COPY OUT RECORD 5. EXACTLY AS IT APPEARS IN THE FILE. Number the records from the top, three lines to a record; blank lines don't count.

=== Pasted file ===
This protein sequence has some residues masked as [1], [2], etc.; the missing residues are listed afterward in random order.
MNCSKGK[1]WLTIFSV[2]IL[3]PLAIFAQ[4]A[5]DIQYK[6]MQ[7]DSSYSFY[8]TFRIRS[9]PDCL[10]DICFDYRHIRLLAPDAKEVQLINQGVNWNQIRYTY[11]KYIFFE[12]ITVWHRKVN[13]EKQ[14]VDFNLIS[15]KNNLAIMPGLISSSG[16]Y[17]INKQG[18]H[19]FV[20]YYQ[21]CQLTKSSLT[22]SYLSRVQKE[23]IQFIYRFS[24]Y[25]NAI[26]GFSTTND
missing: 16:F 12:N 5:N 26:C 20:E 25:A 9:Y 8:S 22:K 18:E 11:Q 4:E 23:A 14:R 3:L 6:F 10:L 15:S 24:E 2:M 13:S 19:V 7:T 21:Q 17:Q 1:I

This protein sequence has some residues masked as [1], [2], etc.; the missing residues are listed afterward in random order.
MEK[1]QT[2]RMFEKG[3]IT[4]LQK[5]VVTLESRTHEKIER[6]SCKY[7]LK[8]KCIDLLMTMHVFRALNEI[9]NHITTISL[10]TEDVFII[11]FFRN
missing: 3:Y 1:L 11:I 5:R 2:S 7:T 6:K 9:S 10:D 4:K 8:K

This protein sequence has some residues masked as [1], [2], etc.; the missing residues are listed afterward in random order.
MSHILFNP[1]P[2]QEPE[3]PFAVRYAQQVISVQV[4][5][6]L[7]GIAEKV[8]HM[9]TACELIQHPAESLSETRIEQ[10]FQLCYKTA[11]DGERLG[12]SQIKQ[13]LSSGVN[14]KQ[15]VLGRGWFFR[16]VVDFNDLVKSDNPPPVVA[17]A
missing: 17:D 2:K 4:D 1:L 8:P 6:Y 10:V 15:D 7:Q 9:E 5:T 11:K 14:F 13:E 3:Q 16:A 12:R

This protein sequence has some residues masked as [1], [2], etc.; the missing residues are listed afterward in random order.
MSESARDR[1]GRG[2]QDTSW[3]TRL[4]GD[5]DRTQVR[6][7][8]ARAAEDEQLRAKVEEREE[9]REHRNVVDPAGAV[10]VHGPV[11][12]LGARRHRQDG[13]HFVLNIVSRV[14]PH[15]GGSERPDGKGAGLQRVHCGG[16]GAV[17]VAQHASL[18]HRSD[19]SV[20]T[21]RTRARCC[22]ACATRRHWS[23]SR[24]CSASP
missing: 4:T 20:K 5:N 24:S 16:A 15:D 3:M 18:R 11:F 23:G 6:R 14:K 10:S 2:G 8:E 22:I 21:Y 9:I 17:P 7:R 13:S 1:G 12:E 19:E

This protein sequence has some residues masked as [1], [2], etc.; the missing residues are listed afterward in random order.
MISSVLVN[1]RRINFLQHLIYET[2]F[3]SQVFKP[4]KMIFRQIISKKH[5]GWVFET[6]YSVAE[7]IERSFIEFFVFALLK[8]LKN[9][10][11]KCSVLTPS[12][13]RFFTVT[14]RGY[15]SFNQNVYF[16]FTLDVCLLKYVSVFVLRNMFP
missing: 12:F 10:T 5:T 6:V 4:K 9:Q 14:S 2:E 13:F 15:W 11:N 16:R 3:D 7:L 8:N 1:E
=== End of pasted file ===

This protein sequence has some residues masked as [1], [2], etc.; the missing residues are listed afterward in random order.
MISSVLVN[1]RRINFLQHLIYET[2]F[3]SQVFKP[4]KMIFRQIISKKH[5]GWVFET[6]YSVAE[7]IERSFIEFFVFALLK[8]LKN[9][10][11]KCSVLTPS[12][13]RFFTVT[14]RGY[15]SFNQNVYF[16]FTLDVCLLKYVSVFVLRNMFP
missing: 12:F 10:T 5:T 6:V 4:K 9:Q 14:S 2:E 13:F 15:W 11:N 16:R 3:D 7:L 8:N 1:E